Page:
16 smoking-related cancers we can do without for World No Tobacco Day

Queensland smokers are being urged to quit, with new research linking smoking to 16 different types of cancers including pancreatic, kidney, bowel, cervical and ovarian cancers.

Cancer Council has issued the call ahead of World No Tobacco Day this Sunday (May 31).

Cancer Council Queensland spokesperson Katie Clift said many Queenslanders were aware of the link between smoking and lung cancer, but did not know it was a risk factor for many other cancers.

Lung cancer was the first major disease to be linked to cigarette smoking, but there is now sufficient evidence linking 16 different types of cancer to the habit,” Ms Clift said.

“Tobacco smoke contains more than 7000 chemicals – when a person inhales cigarette smoke, the chemicals enter the lungs and spread throughout the body, increasing the risk of cancer.

“Since the 1950s and 1960s, the list of cancers linked to smoking has grown.

“We now know that smoking causes 84 per cent of lung cancers, 73 per cent of laryngeal cancers, 43 per cent of bladder cancers and 28 per cent of kidney cancers in Australian men.

“Cigarette smoking also causes 77 per cent of lung cancers, 66 per cent of laryngeal cancers, 36 per cent of bladder cancers and 21 per cent of kidney cancers in Australian women.

“It’s imperative that we raise awareness of the risks of this harmful habit, and do everything we can to support current smokers to quit the habit for good.”

Cancer Council Queensland has also asked the State Government to urgently introduce smoke free public places to protect the community from the dangers of smoking and second-hand smoke.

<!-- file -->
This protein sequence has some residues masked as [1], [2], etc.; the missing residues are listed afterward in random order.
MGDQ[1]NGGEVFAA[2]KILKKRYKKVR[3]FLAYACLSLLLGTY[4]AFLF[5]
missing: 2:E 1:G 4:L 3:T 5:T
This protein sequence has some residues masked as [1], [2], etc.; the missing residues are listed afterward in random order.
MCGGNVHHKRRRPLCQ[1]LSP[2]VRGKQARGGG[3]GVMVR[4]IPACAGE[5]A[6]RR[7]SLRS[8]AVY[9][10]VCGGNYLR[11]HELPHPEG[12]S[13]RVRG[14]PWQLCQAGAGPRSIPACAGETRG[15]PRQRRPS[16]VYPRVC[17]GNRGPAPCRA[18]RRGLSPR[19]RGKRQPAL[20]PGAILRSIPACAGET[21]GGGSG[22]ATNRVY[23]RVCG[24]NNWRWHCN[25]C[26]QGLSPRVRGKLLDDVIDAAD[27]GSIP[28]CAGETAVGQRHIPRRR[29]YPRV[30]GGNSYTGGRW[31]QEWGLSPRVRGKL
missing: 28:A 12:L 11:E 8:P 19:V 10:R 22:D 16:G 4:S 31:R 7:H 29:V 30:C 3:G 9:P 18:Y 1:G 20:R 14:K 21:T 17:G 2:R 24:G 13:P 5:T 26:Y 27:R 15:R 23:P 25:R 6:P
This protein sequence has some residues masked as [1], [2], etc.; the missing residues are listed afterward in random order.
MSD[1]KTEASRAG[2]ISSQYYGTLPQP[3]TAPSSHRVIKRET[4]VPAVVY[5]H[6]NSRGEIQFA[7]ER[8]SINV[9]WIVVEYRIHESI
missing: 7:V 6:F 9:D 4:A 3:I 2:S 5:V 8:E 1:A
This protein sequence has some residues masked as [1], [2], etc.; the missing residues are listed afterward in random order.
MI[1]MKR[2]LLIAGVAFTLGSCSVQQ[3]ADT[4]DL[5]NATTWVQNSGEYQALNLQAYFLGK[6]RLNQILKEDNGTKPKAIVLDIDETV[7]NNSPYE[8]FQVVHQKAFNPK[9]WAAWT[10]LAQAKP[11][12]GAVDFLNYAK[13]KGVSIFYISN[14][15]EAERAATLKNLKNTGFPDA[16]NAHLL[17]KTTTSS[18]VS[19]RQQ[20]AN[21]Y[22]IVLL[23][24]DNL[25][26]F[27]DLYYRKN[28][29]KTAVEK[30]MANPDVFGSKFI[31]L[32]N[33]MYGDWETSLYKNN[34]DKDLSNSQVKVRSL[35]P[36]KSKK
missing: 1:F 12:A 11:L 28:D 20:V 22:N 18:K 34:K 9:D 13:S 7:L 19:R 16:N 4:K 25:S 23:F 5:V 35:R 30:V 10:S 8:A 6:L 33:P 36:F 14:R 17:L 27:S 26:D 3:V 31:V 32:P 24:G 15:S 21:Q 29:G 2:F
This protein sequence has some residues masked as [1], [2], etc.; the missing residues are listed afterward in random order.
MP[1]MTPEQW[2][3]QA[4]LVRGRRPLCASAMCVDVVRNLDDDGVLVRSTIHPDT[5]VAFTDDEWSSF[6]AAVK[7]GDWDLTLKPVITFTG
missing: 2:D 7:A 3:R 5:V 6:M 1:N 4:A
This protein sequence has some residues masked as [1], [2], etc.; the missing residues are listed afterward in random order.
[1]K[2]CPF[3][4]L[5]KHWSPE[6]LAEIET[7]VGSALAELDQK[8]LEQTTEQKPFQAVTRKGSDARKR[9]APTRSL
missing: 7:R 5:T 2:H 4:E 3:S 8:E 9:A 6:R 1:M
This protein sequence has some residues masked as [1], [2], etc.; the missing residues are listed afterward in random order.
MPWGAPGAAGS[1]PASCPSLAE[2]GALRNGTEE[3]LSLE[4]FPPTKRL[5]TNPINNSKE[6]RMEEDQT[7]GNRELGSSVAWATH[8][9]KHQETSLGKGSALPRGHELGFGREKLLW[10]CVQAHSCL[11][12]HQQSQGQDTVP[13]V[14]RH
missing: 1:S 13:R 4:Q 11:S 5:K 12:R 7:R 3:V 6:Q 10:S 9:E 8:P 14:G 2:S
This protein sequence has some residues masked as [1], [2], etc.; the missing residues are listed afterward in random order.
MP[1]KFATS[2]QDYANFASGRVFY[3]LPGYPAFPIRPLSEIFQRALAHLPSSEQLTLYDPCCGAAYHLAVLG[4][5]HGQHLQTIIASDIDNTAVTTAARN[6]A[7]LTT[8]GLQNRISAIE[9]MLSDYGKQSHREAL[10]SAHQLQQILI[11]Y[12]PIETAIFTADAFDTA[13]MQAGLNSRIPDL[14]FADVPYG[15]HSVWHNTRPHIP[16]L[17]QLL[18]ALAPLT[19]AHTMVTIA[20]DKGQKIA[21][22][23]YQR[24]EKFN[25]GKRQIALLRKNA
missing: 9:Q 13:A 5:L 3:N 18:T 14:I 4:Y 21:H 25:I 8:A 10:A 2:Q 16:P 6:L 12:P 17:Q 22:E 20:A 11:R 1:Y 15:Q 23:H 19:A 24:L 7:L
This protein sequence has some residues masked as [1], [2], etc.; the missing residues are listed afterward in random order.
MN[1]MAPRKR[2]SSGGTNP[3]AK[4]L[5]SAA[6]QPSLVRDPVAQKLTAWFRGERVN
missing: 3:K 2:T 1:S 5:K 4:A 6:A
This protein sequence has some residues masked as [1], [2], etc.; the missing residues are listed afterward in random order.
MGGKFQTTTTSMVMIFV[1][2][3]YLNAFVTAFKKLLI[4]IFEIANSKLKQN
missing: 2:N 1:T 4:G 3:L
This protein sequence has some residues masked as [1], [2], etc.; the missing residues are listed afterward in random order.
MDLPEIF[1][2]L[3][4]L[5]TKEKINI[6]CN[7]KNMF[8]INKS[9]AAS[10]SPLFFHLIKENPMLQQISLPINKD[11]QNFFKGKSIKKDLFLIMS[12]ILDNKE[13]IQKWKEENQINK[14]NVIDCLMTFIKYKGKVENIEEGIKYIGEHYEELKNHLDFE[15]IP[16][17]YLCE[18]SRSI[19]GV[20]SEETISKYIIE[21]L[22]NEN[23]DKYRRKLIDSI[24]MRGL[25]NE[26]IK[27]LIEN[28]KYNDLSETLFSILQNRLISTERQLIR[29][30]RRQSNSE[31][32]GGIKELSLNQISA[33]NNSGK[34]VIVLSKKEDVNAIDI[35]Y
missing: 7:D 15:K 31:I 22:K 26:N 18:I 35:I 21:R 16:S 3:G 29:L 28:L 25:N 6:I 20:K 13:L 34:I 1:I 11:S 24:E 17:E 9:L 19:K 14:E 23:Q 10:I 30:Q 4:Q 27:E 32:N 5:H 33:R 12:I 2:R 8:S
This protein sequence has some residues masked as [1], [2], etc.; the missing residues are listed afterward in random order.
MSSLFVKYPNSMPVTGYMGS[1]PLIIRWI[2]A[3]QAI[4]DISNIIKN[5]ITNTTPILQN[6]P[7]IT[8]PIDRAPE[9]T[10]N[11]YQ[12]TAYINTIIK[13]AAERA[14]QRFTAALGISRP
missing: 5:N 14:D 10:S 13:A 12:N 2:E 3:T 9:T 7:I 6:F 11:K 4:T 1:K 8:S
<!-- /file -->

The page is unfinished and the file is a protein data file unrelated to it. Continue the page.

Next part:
“Non-smokers who are exposed to second-hand smoke are also at an increased risk of tobacco-related illness and disease,” Ms Clift said.

“This includes children who might be exposed to second-hand smoke without any control over their environment.

“We know that the majority of Queenslanders support smoke free spaces and want protection from the lethal effects of smoking.

“Smoke free spaces at bus stops, taxi ranks, ferry terminals, pedestrian malls and education campuses would also encourage existing smokers to quit, reducing their risk of cancer.

“Community support for smoke free spaces is higher than ever, with majority non-smokers and 14 per cent of the adult population smoking daily.”

Smokers are urged to call the Quitline on 13 QUIT (13 7848) for help with quitting.

Smoking is linked to 16 cancers including mouth, nasal, pharyngeal, laryngeal, lung, oesophageal, leukaemia, liver, stomach, pancreatic, kidney, ureteral, bowel, bladder, ovarian and cervical cancer.

More information about Cancer Council Queensland is available via 13 11 20 or cancerqld.org.au.


For more information or interviews, please contact:

Katie Clift, Executive Manager, Media and Spokesperson, Cancer Council Queensland

P. (07) 3634 5372 or M. 0409 001 171